If you have had a professional asbestos survey carried out and testing has been done where the results indicate the presence of the hazardous material, or there is any presumed, then depending on what type is found and the condition that it’s in, there are a few options.
Remember, asbestos is only dangerous if it is damaged or disturbed, so providing you are not due to carry out any renovation works to the property you are safe to leave it as is, but you will need to closely monitor on a regular basis.
However, If it’s a commercial property with employees then you will need to put a management plan in place and create an asbestos risk register (see question below).
If the area is likely to be damaged or disturbed at some point in the future through building/renovation works, then the best option will be to have it removed by a licensed removal contractor.
We are happy to personally recommend a reputable licensed asbestos removal contractor for you, or you can find a list of approved contractors and their addresses, along with full licence details on the HSE website.
You can also directly contact any company and ask to see a copy of their licence.
An asbestos risk register forms an important part of the asbestos management plan which details any findings of ACM within your premises (or suspected/presumed).
The risk register needs to be updated annually which will include carrying out of regular inspections, and adding or deleting information on the register as and when new areas containing ACM’s are discovered, new surveys are carried out or removal of the substance is undertaken.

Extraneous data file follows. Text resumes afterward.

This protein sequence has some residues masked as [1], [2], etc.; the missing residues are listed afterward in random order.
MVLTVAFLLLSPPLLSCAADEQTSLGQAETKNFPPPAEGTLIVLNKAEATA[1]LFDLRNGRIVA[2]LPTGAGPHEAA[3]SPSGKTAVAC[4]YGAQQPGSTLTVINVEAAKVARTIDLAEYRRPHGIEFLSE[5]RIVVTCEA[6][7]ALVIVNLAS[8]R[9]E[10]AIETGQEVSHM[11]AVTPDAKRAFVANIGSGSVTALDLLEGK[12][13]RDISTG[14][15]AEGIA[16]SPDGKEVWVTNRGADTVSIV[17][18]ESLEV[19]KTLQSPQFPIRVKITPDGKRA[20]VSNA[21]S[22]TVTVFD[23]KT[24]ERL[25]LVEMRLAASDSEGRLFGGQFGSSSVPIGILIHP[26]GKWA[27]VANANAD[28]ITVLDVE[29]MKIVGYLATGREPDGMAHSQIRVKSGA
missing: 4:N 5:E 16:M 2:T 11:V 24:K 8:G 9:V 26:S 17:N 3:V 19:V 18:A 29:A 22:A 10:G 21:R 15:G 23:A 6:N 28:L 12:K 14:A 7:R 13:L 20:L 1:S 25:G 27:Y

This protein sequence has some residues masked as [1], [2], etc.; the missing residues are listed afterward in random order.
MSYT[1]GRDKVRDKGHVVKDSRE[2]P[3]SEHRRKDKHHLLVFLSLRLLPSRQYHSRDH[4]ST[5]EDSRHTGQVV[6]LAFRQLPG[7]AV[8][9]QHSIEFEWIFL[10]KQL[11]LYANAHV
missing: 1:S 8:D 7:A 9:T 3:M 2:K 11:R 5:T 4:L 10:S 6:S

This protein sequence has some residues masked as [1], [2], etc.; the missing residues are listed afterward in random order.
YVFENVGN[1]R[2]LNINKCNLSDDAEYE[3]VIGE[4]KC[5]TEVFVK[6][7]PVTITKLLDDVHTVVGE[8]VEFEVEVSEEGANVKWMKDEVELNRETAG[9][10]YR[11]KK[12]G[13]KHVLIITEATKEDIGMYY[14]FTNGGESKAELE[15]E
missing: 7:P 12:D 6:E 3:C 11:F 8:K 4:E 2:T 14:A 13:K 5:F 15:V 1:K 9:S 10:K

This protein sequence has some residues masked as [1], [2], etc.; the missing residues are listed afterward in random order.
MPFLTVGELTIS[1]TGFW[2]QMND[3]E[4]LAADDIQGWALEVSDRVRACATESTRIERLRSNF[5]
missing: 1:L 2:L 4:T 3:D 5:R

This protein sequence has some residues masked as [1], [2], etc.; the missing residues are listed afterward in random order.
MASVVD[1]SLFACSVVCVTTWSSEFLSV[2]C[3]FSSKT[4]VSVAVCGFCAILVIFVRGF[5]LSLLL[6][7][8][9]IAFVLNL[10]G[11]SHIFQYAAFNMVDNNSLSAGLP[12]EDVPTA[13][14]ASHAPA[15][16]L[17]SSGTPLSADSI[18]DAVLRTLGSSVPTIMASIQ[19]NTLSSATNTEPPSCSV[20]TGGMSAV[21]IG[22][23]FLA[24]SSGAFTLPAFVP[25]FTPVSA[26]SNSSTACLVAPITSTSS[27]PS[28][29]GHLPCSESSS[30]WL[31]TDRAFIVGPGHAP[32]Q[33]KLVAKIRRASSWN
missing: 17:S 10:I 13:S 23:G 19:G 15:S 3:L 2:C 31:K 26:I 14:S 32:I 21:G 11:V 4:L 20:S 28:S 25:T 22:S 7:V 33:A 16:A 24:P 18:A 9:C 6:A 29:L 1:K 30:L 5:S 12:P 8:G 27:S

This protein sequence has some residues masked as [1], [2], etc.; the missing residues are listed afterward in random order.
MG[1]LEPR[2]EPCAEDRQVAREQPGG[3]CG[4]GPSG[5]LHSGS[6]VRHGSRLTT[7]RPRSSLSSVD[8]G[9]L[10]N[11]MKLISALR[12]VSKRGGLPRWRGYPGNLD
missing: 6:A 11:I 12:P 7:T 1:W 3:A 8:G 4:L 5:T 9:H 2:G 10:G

The register can be either in electronic or paper form, just as long as a record is kept and updated as well as made readily available to everyone, including tradesmen and contractors who may carry out any works on the building.
Most definitely yes! Your employer has a duty to keep you safe, so if you are going to be working with asbestos then they need to provide you with full PPE (personal protective clothing) and equipment.
Tradesmen and anyone else that may come into contact with ACM’s on a regular basis as part of their work will need to have asbestos awareness training, works with non licensed asbestos containing materials training, and then refresher training after that on a yearly basis.
It will be up to employers to arrange this for their employees, as they have a legal responsibility to ensure their workforce receives the correct and appropriate training.